Carol Weston is my senator in Augusta so I feel compelled to respond to her column that opposes federal legislation that would boost clean energy jobs, help avoid catastrophic climate change, and make America and Maine more energy independent.
In her Aug. 8 column, “Americans can’t afford cap-and-trade legislation,” Sen. Weston criticizes the “cap-and-trade” bill adopted in the U.S. House of Representatives, even though she voted for a cap-and-trade bill here in Maine in 2007.
The federal climate and clean energy legislation working its way through Congress is modeled on Maine’s Regional Greenhouse Gas Initiative passed by the Legislature in 2007 by an overwhelming bipartisan vote of 35-0 in the Senate, and 120-7 in the House.
Now, Maine and nine other states are implementing the RGGI program, and it is working well, generating funds from the sale of carbon credits, and investing that money to increase energy efficiency, create jobs and reduce energy costs. Maine’s RGGI program will provide millions of dollars for investments to reduce energy costs at Maine’s paper mills and businesses, as well as for low-income households and other homeowners. That is why companies like Verso Paper supported the bill.
Economists and Republicans generally prefer a market-based cap-and-trade approach to regulatory strategies. In this market-based approach, a cap sets maximum pollution levels allowed, and trading gives the private sector the flexibility to reduce pollution in the most cost-effective manner. The nation’s acid rain program demonstrated that cap-and-trade works.
So why was Sen. Weston for cap-and-trade and then against it? Some commentators have suggested that for political reasons some politicians may want the president to fail on his legislative priorities. I have a hard time believing that is so, since the issue of climate change and developing a clean energy economy is so critical.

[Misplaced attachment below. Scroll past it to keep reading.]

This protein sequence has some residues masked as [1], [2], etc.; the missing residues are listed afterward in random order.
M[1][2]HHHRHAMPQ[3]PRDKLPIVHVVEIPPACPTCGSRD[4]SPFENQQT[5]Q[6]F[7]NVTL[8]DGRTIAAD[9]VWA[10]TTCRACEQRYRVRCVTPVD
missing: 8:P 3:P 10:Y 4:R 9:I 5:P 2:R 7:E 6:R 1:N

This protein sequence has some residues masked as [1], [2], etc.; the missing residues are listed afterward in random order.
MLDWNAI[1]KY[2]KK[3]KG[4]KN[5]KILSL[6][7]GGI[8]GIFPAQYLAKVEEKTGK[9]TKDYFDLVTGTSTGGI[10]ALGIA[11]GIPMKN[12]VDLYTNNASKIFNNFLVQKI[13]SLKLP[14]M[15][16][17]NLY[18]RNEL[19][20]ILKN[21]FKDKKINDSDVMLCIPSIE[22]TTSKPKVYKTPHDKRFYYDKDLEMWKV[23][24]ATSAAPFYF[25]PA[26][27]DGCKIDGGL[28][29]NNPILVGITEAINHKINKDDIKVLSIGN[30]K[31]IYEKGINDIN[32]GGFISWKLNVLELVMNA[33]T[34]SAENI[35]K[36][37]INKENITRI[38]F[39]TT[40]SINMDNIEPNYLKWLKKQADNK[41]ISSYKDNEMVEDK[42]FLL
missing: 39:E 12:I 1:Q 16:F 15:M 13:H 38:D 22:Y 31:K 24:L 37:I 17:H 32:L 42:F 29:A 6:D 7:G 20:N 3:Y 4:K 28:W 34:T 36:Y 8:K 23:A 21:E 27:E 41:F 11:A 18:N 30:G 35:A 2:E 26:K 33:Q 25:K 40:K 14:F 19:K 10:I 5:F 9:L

The federal energy bill winding its way through Washington could bring an estimated $800 million to Maine for efficiency investments through 2019, generating energy cost savings of more than $2.6 billion and creating an estimated 7,800 jobs in Maine’s energy efficiency sector.
The fact is that real economic growth will not come from more of the status quo — an addiction to yesterday’s fuels: dirty oil and coal. Maine and the U.S. will benefit greatly when we send less of our hard-earned money overseas to buy oil, and put more Americans to work making our homes and businesses more efficient and building clean, renewable native power sources such as wind power.
Furthermore, ignoring the impacts of climate change will cost real money and real jobs and dramatically harm Maine’s way of life, flooding our coastal communities, causing outbreaks of illnesses like Lyme disease; increasing asthma attacks; and threatening our blueberry, forestry, lobster, skiing, maple syrup and other natural resource industries.
I agree with Sen. Weston about this: Today’s challenges require government to unleash the entrepreneurial spirit that has made our country the world’s economic superpower.
The time has come to put Americans to work making our homes and businesses more energy-efficient and building clean renewable power. Federal climate and clean energy legislation will do just that. I encourage Sen. Weston to stick with her previous position in support of cap-and-trade, and I hope that, when they return to Washington from their summer break, Sens. Olympia Snowe and Susan Collins work hard to ensure passage of strong climate and clean energy legislation.
Judy Berk of Northport has worked to protect the Maine environment since 1975. She works for the Natural Resources Council of Maine.